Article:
Calgary police union files grievance over marijuana policy

File: Calgary Police Service car. File/Global News

The union representing Calgary’s police officers has filed a grievance over the Calgary Police Service’s policy regarding cannabis use, saying it “exceeds management rights.”

The grievance, filed by the Calgary Police Association on Thursday, takes issue with the zero-tolerance policy the CPS announced for officers last month.

READ MORE: Calgary police officers to be banned from consuming marijuana off duty

Ahead of legalization, the police service said officers that were qualified to use a handgun and available for duty could not use marijuana whether on or off duty.

“We’ve had a lot of blowback from members,” Calgary Police Association president Les Kaminski said Friday. “I’ve had members call me and say, ‘Look I’m not going to use, but I’m certainly not really happy with the idea of my employer telling me what I can and cannot do with a legal substance on my own time.’”

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Kaminski said he’s gotten “hundreds of texts, phone calls [and] emails” from concerned officers.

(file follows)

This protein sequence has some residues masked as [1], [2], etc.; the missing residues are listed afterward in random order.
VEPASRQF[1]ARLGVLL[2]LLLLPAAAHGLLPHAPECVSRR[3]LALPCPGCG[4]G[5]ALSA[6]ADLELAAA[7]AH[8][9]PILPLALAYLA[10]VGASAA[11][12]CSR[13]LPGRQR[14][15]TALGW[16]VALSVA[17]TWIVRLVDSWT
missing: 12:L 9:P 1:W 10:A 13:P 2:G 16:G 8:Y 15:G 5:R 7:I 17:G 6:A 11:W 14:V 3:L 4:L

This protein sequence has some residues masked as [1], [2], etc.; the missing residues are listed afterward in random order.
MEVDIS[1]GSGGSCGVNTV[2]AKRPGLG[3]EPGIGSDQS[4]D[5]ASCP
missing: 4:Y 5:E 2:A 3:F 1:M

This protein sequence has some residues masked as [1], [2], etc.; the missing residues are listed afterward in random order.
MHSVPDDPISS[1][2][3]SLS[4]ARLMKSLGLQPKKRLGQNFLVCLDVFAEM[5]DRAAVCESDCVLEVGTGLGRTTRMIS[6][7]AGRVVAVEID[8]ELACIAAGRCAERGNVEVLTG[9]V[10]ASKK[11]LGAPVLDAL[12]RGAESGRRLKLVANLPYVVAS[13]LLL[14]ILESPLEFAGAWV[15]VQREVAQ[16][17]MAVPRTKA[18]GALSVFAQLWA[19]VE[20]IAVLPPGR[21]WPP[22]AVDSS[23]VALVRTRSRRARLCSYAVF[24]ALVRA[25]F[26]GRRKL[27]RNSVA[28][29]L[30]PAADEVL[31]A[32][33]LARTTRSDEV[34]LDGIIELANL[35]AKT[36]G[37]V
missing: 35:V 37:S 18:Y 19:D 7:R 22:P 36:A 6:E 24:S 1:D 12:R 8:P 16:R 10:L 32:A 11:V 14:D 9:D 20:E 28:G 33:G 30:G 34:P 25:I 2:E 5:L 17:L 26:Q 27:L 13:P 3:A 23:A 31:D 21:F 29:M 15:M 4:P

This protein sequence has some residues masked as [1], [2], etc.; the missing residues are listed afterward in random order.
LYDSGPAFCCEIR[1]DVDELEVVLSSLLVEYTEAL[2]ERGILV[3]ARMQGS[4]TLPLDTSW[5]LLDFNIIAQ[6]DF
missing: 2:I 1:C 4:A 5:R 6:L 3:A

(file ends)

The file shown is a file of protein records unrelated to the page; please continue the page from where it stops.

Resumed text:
The police service already has a policy in place when it comes to alcohol and prescription drugs, which states officers have to be fit for duty when reporting for work. He would like to see the same framework used for cannabis.

“Marijuana’s now entered into the equation and suddenly all these new rules have been put into place where members already understand that if they show up unfit for duty, they face very, very stiff sanctions already.”

READ MORE: 17 Alberta shops will sell cannabis on 1st day of legalization

Kaminski said part of the issue is the stigma that still exists around marijuana despite the fact that it’s legal.

Kaminski also raised the concern that a police officer could become contaminated by second-hand marijuana smoke and, if they’re selected for a test my management, could test positive for THC and face disciplinary action.

He said the CPS reached out and wants to have a sit-down meeting with the association, which would also include representatives from the city.

“That’s absolutely what our goal is, to open up the lines of communication so that we can get this ironed out,” Kaminski said. “Perhaps we can get things fixed so we don’t have to proceed with the grievance and we can withdraw it.”

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In an emailed statement from the CPS, spokesperson Michael Nunn said “given that there are now ongoing legal proceedings, it would be inappropriate to comment at this time.”

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